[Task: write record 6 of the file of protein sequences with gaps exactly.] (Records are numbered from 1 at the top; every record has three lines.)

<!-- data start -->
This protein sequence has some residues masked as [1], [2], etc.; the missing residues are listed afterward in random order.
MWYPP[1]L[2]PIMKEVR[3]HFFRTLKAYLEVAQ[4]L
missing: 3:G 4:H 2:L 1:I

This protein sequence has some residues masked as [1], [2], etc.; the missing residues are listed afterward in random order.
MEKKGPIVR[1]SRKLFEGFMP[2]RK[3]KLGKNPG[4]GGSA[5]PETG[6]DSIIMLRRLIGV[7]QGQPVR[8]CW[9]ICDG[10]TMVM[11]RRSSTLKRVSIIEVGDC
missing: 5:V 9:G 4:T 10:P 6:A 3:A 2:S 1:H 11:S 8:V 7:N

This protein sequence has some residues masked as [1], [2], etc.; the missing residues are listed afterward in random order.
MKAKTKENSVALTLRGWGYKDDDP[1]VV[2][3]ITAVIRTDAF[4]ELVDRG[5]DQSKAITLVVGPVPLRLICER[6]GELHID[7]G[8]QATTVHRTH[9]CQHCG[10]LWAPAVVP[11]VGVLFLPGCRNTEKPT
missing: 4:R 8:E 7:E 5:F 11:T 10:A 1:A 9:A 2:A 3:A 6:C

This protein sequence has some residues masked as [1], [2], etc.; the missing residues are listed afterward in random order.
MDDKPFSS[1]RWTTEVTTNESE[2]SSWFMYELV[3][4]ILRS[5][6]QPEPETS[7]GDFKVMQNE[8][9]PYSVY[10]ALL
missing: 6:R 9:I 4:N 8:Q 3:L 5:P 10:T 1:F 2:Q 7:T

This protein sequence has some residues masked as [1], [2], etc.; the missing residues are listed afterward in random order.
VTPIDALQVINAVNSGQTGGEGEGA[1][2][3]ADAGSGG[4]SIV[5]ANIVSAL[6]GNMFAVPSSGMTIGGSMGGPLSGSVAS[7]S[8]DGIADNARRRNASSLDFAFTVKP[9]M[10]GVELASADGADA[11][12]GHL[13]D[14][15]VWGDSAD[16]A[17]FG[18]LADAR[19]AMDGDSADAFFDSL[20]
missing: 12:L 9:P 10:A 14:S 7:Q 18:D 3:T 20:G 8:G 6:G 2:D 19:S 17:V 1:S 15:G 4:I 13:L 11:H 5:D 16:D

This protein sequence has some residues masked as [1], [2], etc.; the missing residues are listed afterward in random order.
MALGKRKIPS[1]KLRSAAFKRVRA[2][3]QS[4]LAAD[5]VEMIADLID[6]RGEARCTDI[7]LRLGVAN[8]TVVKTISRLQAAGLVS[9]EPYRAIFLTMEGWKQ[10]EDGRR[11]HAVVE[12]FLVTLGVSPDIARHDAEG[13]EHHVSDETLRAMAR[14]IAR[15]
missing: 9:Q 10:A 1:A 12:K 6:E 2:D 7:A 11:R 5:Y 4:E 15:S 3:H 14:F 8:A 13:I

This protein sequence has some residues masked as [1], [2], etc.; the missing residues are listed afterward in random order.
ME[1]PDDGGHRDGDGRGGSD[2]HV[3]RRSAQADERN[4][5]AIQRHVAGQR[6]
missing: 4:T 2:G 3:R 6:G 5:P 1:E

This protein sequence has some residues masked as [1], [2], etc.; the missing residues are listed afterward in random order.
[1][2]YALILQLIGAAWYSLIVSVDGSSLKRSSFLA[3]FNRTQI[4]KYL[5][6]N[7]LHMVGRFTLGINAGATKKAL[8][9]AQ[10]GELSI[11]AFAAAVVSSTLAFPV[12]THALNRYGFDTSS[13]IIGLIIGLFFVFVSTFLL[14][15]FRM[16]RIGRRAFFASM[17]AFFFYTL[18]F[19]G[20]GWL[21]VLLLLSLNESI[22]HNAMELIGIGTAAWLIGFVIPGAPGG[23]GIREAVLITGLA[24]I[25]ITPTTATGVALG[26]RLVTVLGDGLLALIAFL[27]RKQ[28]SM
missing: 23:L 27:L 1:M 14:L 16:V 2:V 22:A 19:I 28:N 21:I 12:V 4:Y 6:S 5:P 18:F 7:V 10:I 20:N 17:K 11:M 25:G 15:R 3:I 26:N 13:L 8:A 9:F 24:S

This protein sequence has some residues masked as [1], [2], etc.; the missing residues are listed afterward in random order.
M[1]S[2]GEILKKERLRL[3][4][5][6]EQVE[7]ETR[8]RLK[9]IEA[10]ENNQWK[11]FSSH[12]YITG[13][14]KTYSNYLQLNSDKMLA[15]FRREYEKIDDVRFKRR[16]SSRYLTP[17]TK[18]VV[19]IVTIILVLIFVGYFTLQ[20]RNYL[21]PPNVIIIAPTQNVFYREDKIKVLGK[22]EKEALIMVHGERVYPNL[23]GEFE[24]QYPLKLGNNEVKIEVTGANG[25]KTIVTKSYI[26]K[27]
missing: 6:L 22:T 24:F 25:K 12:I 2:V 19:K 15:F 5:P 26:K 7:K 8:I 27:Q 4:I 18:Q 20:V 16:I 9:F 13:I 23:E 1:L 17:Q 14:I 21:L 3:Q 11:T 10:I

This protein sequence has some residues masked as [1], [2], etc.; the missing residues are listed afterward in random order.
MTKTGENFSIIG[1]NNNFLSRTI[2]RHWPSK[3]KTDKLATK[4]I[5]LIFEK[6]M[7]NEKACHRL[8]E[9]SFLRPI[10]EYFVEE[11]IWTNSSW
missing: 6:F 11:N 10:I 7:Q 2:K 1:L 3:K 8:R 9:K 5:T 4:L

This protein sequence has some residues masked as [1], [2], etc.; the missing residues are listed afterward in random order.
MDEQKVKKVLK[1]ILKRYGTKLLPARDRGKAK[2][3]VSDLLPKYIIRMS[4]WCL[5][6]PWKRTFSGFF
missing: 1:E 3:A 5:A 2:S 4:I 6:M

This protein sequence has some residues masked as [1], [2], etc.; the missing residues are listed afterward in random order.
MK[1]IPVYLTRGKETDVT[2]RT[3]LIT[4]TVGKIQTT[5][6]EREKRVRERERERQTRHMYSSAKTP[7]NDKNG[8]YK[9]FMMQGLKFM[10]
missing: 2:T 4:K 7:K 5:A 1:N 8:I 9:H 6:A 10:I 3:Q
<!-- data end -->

This protein sequence has some residues masked as [1], [2], etc.; the missing residues are listed afterward in random order.
MALGKRKIPS[1]KLRSAAFKRVRA[2][3]QS[4]LAAD[5]VEMIADLID[6]RGEARCTDI[7]LRLGVAN[8]TVVKTISRLQAAGLVS[9]EPYRAIFLTMEGWKQ[10]EDGRR[11]HAVVE[12]FLVTLGVSPDIARHDAEG[13]EHHVSDETLRAMAR[14]IAR[15]
missing: 9:Q 10:A 1:A 12:K 6:E 2:D 7:A 11:R 5:Y 4:E 15:S 3:H 14:F 8:A 13:I